The Energy Bill will receive its third reading in the House of Commons today. Included in this bill is Retail Market Reform, creating a fairer market for the consumer by reducing the number of tariffs to four. Except for the special switching tariffs that can be created for any number of collective switching campaigns. Unfortunately, for the consumer, reform will not bring more value for money, because 6 energy suppliers control 99% of the market, which technically is an oligopoly. The cost of implementing the new Retail Market Reform will be passed onto the consumer by the energy suppliers at an estimated one off cost of £2.18 and £2.52 per year per customer.
Simplifying the tariffs won’t lead to empowering consumer choice nor will it lead to sustainable, long term reductions in consumer prices. This is confirmed by DECC and OFGEM who have conceded that prices will rise to finance new nuclear power stations. On a more positive note, long suffering Britons, the 80% of us who don’t switch suppliers and are paying old tariffs, may save around £158 per year by switching supplier. As a whole though, temporary price differences will not release the stranglehold that the energy suppliers have on us. OFGEM is also proposing that the White Label suppliers, like M&S Energy and Co-op Energy, adopt the same pricing as the Big Six, basically eliminating any capability of using operating efficiency and sustainability strategies to lower energy prices for good.
The Energy bill is primarily informed by the Big Six (oligopoly) and the National Grid (monopoly), seven powerful corporations owned by private shareholders, run by captains of industry that wield the most power over the politicans that set our energy future. Energy is a necessity, it should be a national right. However, the allure of privatisation, money to prop up State coffers, was too strong. Liberalisation of energy markets is now paving a bleak pathway to our clean energy future.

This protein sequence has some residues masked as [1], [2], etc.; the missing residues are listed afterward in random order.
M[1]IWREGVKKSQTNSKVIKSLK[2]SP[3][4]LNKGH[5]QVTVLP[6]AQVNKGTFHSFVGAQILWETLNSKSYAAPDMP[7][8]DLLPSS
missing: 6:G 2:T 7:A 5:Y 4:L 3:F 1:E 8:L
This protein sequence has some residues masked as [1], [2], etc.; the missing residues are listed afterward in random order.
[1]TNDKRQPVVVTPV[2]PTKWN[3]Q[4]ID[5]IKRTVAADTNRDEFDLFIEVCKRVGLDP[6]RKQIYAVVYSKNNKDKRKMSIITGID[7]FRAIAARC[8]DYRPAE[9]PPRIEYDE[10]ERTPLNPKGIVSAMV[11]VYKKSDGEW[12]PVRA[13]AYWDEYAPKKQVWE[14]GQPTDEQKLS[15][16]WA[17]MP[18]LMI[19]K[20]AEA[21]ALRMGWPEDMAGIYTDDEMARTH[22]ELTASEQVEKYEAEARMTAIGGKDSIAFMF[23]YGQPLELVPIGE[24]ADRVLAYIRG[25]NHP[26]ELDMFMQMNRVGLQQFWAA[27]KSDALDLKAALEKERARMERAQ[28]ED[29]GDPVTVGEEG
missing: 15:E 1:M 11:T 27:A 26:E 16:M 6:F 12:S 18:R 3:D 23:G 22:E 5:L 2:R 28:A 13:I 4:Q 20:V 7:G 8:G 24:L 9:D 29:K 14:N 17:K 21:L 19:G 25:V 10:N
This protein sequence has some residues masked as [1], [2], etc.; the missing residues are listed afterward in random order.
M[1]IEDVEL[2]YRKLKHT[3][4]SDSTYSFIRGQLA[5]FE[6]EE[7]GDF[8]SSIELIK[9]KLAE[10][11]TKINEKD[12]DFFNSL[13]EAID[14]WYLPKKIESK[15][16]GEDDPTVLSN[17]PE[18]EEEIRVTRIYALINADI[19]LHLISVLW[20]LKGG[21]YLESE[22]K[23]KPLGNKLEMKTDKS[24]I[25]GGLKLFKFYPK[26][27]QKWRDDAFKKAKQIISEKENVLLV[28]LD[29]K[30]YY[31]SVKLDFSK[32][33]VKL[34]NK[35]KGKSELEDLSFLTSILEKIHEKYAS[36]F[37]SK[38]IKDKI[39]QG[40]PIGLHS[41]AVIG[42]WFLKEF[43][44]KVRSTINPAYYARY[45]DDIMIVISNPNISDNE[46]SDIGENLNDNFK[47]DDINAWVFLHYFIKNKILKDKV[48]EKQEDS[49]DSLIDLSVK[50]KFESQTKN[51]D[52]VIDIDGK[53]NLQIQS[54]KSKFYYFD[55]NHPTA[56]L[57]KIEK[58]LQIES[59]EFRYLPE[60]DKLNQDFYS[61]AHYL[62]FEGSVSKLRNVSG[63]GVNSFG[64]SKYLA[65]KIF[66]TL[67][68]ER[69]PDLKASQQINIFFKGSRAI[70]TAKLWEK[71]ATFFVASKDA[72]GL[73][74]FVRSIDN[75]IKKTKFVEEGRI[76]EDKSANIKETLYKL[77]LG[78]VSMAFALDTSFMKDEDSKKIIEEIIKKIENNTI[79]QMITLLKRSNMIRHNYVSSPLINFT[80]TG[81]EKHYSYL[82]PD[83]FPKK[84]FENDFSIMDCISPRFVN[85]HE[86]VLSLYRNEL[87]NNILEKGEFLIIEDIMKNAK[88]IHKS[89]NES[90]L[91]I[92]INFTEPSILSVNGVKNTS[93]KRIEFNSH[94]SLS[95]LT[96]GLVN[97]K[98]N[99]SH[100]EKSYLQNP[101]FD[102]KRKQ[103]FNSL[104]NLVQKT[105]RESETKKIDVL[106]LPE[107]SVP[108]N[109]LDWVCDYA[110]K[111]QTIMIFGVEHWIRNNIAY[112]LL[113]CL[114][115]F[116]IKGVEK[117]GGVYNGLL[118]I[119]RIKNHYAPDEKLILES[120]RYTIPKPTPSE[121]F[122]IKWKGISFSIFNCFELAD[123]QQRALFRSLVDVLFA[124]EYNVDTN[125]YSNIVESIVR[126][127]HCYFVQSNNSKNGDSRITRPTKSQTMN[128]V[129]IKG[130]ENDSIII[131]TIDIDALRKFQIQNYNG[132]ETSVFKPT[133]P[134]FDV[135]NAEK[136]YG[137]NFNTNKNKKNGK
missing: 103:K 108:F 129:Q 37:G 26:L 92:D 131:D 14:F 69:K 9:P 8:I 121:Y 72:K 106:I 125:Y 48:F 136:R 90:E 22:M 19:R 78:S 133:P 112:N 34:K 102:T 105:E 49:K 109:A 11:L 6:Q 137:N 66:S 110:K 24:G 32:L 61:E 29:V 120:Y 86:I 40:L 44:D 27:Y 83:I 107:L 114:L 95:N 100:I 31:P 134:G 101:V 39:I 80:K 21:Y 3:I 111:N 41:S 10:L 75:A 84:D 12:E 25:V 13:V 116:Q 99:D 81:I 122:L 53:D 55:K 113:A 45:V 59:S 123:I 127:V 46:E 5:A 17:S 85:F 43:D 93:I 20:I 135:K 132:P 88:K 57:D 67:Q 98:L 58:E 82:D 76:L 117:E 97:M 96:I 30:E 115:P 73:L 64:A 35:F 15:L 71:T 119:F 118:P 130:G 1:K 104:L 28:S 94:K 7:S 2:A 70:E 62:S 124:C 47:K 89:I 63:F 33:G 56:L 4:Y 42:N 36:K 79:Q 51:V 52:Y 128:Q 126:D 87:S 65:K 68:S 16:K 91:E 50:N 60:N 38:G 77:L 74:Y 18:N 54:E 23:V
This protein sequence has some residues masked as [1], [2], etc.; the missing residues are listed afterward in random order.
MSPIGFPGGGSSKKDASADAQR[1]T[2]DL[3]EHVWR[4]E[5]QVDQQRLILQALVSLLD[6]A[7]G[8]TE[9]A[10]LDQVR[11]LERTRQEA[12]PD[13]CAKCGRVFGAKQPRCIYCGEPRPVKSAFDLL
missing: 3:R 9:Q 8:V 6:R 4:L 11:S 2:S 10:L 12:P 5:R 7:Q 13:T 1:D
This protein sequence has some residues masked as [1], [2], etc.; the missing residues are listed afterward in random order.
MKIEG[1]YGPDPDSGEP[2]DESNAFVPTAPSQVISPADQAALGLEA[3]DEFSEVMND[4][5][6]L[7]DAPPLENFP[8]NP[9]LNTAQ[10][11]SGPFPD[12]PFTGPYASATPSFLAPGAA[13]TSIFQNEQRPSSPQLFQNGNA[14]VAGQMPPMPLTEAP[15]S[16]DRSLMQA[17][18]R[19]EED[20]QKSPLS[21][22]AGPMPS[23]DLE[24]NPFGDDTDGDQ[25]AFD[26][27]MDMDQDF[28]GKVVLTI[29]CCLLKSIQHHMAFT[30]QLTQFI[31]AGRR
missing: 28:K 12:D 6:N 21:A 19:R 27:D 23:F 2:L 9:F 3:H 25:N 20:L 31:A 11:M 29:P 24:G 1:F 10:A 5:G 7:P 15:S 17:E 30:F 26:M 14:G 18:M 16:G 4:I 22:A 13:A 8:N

Further solidifying their dominant position, a two pronged tour de force in underway against competition in the market at OFGEM in their Retail Market Reform. We are facing the prospect of the legislative death of micro-generation – the source of freedom for the people and our greatest source of energy security – by killing off communities energy suppliers ability to enter into the market. It is very expensive to retain a centralised power generation system. It is essential that we have them, for large industry and for back up power. However, this old method of delivering energy is greatly impacting our real security, which is our right to clean land, clean air and a moderate climate. The Energy Bill includes unproven and low value for money generation technologies, like the new EPR nuclear power stations and Carbon Capture and Storage (CCS) technologies. CCS doesn’t generate any energy at all, it’s just an add-on cost to an existing generation method. With centralised power stations, the energy supplier has complete control over our energy costs.
The Energy Bill contains new mechanisms for financing these costly technologies, basically removing transparency by transferring the generation cost from your energy bill to your tax bill. In an age of austerity, this means that more social benefits will be cut as the public is squeezed to finance the liability for nuclear waste storage and the cost of maintaining national security around nuclear power plant sites and the transport of nuclear waste (depleted uranium from spent fuel rods is used to develop nuclear weapons). Plus the support that will inevitably be required when construction is started on power stations using unproven technologies.
Last year DECC gave us a chance to look at our energy pathway to 2050, which was a model to help people do their own analysis of energy supply and how best to keep the lights on. This pathway made it clear that renewables, including micro-generation, could play a vital role in ensuring that we maintain energy security. Micro-generation are systems less than 5MW that community energy groups, like BHESCo are developing across the country
A free energy market is one that has few barriers to entry and encourages traders to compete in all aspects of their operations, from generation to distribution to customer care. Customer care includes a level of service that prioritises the customer experience. Smaller community energy companies can do this. Right now an opinion has developed within OFGEM, the electricity and gas market regulator, that could snuff out small community energy companies, like BHESCo, by creating more barriers to market entry for White label suppliers. Support BHESCo by ensuring that your MP rejects these aspects of Retail Market Reform in the Energy Bill. We need a fair and secure energy supply, which the energy bill in its present form will not deliver.